Localize the Liturgy!

This is a post by The Abundant Table Farm Project‘s Sarah Nolan and was originally found on chedmyers.org.  The Abundant Table and YAC Blog editor Sarah Holst are working jointly to create resources that support an Earth-to-Altar movement to Localize the Liturgy. Sarah Nolan is the Director of Programs and Community Partnerships at the Abundant Table and is the recipient of the Environmental Stewardship Fellowship through the National Episcopal Church.  “Localize the Liturgy!” is posted here in a spirit of ecumenism. 

10710759_840928455941324_5201353486986342262_n

Every week, our little house church in Ventura County, CA practices a ritual ceremony, along with millions across the globe, that calls us to touch, taste, smell, see and” re-member” the life and work of a man who equated his body with bread and his blood with wine. Along with these central elements, other powerful symbols such as candles, water, flowers and oils make up these rituals that provide texture and life to the liturgy.

As we participate in liturgy, we are engaging in a cycle of reconnection and re-membrance that draws us closer to God and ourselves, while at the same time pushing us out into the world and towards our neighbor. The ceremonial elements serve as reminders of and guides to this ongoing journey deeper into the divine and into the created cosmos. It is with this journey in mind that we must ask ourselves about what these rituals elements say about our how we relate to the world and, in turn, to God.

Episcopal priest Julie Morris stresses the importance of knowing that the Gifts of Creation” we bring to the altar represent an offering to God. Recently our Abundant Table community decided to expand our understanding of reconciliation with the earth to go beyond sustainable agriculture in order to include reconciling the land and the people that are connected to the bread, wine and other symbols we use in liturgy.  This past winter we planted our first small batch of wheat, just to explore what could be possible.

11063779_10207596907103779_6886705722663397886_nOur journey to “localize the liturgy” is evolving into the Abundant Table’s “Homegrown Communion” or “Ground to Altar” challenge to the entire Episcopal Church and other worshipping communities across the country. We are inviting congregations to find out the origins of the elements they use for their worship: where they came from, how they were made, who was part of the process. Recognizing that the journey plays an important and essential role in the process of transformation, we are then asking those who accept the challenge to send us their stories of what they learned and how they attempted to “localize their liturgy.”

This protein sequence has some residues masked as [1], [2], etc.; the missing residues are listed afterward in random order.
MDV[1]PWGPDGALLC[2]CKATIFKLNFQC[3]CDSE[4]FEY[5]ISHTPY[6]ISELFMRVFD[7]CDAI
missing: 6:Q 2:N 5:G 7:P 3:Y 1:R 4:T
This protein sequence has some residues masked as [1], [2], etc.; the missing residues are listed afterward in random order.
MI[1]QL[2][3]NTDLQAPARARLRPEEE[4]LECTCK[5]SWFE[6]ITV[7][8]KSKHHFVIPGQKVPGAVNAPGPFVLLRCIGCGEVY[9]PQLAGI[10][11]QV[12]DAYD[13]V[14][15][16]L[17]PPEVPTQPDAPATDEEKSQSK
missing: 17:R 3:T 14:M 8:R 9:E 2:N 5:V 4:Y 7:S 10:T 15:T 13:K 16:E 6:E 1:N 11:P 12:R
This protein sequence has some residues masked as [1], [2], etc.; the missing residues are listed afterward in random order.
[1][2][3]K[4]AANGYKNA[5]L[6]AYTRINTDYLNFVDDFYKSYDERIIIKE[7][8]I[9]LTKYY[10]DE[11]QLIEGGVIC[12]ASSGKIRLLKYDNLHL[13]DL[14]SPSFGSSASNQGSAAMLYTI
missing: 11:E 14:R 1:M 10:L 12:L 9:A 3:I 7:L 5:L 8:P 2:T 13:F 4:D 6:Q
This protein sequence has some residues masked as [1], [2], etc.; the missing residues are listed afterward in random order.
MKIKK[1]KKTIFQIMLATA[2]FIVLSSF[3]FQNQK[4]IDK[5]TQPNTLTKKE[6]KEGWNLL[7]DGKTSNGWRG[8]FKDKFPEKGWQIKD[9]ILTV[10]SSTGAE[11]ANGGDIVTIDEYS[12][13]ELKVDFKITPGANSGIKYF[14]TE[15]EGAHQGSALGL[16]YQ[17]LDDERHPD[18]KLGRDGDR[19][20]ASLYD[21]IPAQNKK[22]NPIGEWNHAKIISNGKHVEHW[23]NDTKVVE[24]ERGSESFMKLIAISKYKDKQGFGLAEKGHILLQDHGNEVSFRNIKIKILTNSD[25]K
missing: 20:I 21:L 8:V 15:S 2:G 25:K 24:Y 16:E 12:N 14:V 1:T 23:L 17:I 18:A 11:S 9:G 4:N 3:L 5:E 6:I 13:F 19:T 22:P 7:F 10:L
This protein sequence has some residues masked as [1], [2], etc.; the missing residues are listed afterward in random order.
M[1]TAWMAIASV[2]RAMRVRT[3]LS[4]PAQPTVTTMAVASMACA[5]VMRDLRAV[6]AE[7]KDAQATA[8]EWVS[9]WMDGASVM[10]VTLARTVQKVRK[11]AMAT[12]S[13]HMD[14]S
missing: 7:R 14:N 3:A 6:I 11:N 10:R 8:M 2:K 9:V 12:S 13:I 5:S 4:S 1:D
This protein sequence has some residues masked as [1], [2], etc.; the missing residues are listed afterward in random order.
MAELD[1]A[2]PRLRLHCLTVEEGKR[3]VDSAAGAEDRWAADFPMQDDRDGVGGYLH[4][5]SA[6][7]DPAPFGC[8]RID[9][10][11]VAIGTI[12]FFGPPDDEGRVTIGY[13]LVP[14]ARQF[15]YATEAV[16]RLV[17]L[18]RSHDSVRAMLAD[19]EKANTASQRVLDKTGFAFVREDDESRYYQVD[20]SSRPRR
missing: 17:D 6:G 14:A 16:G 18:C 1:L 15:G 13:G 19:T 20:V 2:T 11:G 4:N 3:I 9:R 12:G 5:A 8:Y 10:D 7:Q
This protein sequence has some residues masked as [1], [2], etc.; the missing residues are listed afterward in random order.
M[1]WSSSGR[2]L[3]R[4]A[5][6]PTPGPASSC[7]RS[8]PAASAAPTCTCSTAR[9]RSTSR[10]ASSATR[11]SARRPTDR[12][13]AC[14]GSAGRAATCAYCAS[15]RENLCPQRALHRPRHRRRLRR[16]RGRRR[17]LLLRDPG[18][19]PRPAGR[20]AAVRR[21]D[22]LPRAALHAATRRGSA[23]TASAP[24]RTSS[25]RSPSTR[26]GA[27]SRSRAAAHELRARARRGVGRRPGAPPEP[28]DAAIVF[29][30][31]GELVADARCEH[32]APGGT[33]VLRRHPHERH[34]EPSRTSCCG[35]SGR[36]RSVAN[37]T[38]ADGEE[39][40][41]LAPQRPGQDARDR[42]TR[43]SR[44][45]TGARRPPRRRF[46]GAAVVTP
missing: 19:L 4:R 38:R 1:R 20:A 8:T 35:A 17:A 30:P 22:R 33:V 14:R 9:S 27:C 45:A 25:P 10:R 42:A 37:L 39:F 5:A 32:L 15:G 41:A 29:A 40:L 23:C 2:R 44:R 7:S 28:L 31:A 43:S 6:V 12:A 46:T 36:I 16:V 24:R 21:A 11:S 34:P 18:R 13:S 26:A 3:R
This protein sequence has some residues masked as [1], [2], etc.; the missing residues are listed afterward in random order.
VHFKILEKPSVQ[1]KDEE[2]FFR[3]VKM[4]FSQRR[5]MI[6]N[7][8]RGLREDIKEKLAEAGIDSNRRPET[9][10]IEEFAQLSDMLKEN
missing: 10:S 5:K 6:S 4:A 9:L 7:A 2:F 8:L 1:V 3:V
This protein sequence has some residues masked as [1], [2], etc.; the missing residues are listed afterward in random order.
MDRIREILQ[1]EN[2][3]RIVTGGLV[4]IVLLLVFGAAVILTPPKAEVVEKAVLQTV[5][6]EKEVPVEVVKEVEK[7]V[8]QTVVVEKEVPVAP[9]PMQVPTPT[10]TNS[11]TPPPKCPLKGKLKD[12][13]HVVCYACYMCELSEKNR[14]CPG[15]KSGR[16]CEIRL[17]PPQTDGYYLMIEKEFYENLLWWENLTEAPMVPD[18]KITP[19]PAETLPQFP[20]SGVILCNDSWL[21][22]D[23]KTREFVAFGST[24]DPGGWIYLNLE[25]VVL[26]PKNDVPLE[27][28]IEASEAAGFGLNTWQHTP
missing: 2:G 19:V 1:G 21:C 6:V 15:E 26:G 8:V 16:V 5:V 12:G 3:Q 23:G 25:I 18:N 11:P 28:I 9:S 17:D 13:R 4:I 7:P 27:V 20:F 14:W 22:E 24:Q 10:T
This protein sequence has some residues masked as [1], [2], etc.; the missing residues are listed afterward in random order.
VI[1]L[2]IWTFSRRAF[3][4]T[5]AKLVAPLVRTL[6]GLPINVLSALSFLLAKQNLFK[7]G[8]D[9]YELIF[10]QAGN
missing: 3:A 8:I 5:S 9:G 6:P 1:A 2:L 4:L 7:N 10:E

Learning about where the most cherished elements of our religious practices come from is an act of unveiling the brokenness—in the food system, our worship, and our communities—so that we can move towards healing and wholeness, which is the power of the Eucharist. If we have no real connection with the gifts of our offering and elements of our liturgy, not only is there a brokenness in our food system, but a major disconnect in our worship.

You are invited to join us. Grow the ingredients for your communion bread and wine, learning about the land, the labor, the process, the people and the stories that become your gifts of bread and wine. Partnerships with other parishes are encouraged. Consider growing other items such as altar flowers and olives for holy oils. Consider using water from local rivers, streams, lakes or oceans for your baptismal fonts and holy water stoups. Let us know your stories.

SarahShare with us your visions. We want to lament, celebrate and conspire with one another as we continue our journey deeper into the divine and the created cosmos. E-mail your stories about localizing your liturgies to homegrowncommunion@theabundanttable.org and we’ll add them to our collection!

Advertisements

One thought on “Localize the Liturgy!

Leave a Reply

Please log in using one of these methods to post your comment:

WordPress.com Logo

You are commenting using your WordPress.com account. Log Out / Change )

Twitter picture

You are commenting using your Twitter account. Log Out / Change )

Facebook photo

You are commenting using your Facebook account. Log Out / Change )

Google+ photo

You are commenting using your Google+ account. Log Out / Change )

Connecting to %s